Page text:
We flew on Friday the 13th and our seats were on Row 13. We even checked in our bags in area 13. Spoiler alert: We didn’t crash. We got there, had breakfast in Tranent, then visited the natural history museum, visited the Royal Mile, St Giles’s Cathedral, the Heart of Midlothian and Greyfriars Bobby. Katie refused to spit on the Heart (too ladylike), but insisted on touching Greyfriars Bobby’s little nose, which has been turned shiny from all the fingers rubbing off it in search of good luck.
The next morning it was time to don the Speedo and red beanie and get with the life aquatic. We got to Deep Sea World early enough to have some banter with the staff. So how many kids get eaten by the sharks? About one in each group of four, the girl said, telling Katie that this meant she either had a 25% chance of being eaten, or if she wanted to put a positive spin on it, a 75% chance that one of the other kids would die horribly. Oh, the fun we had. They gave her a dry suit, rudimentary training in using her scuba gear, and away she went into the tank. She was on a little platform in the main aquarium, so there was never really any danger, but it’s hard not to start hearing the first bars from the theme to Jaws when you see a 12-foot sand tiger shark glides towards your child. She had a good 45 minutes or so in there, feeding all the smaller fish and rays and eels, as the odd shark slid past them. The only magical experience I had at her age was a trip to Medjugorje so I could see people staring at the sun and speaking in tongues. I like bringing that trip up as it allows me to use the phrase ‘of course I spent some time in Yugoslavia before the war’. It also taught me that there is no god.
After she got out of the tank we spent some time in the aquarium, which is well worth a trip if you are ever in Scotland. Apart from all the smaller sections and tanks, the main one has a glass tunnel you walk through which enables you to feel like you are in the water. It’s also fun to bring someone who studied marine biology along and watch them correct little kids when they get the names of the different species wrong. Then it was back into town to take in more sights, do some bowling and generally lark about. After a shark encounter everything else is going to pale into comparison anyway.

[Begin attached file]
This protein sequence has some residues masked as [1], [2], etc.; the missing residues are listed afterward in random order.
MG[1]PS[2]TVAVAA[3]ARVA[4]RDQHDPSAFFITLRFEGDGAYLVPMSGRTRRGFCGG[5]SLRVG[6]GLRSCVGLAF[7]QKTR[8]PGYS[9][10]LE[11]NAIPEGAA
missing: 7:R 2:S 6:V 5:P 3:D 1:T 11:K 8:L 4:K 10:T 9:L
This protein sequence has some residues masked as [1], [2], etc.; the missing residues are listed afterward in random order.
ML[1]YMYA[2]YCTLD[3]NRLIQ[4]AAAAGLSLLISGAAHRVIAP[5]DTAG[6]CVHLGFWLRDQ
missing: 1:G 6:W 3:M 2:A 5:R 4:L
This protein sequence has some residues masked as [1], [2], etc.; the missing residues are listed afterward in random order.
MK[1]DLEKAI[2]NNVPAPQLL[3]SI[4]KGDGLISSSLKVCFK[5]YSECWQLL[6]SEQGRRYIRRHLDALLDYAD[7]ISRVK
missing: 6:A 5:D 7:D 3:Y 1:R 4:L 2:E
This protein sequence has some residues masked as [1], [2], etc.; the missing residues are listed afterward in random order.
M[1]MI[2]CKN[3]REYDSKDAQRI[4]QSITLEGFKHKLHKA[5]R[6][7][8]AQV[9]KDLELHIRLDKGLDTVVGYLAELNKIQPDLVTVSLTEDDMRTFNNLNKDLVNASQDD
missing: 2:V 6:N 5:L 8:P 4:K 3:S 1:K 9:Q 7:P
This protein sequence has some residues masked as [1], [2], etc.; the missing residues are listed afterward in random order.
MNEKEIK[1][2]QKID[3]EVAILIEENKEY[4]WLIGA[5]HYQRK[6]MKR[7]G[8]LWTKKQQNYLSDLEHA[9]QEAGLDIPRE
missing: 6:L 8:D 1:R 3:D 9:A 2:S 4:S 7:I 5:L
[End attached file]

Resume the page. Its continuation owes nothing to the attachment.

The next day we visited Edinburgh Dungeon. Oddly, it is part of a franchise of three or four ‘dungeons’ in UK cities. Unsurprising though, as all of history is gruesome as fuck, and Edinburgh’s is no different. In almost total darkness we were ushered about the labyrinth of tunnels and rooms, each dealing with a different story from the city’s incredible past. If you’re thinking of bringing children, you might want to bring the bigger ones only – I overheard a little guy who was about six telling his dad that he ‘didn’t want to die’ during one frightfest. Your guides are the characters from the stories and the props and atmosphere generally is dark as all hell, so steel your nerves. We opened with the story of Sawny Bean, which is basically that remake of The Hills Have Eyes, only much, much worse.
The last part of the tour is great fun, one that comes with an in-character disclaimer that you might want to avoid it ‘if ye be pregnant or if ye be suffering from ye olde lower back pain’. Afterwards you get to buy a photo of yourself shitting your pantaloons – a valuable keepsake. See below:
Edinburgh is an incredible city. A thousand years of history and culture, great nightlife, great places to eat, things to do and places to go. For me these trips are a chance to appreciate how lucky I am – to have found love, become a parent, and have a friend who knows me better than myself. Beyond those simple things is the bigger picture – to live free in a country like Ireland, devoid of war and, despite the overwhelming negativity you encounter in the media, a great place to live, raise a family, work or even lose your job. Since 9/11, hell has broken loose across the globe, and if you need a reminder of why your life is actually pretty great (but can’t afford to throw your child into a tank full of sharks and killer sea monkeys), you can always watch Al Jazeera for 15 minutes.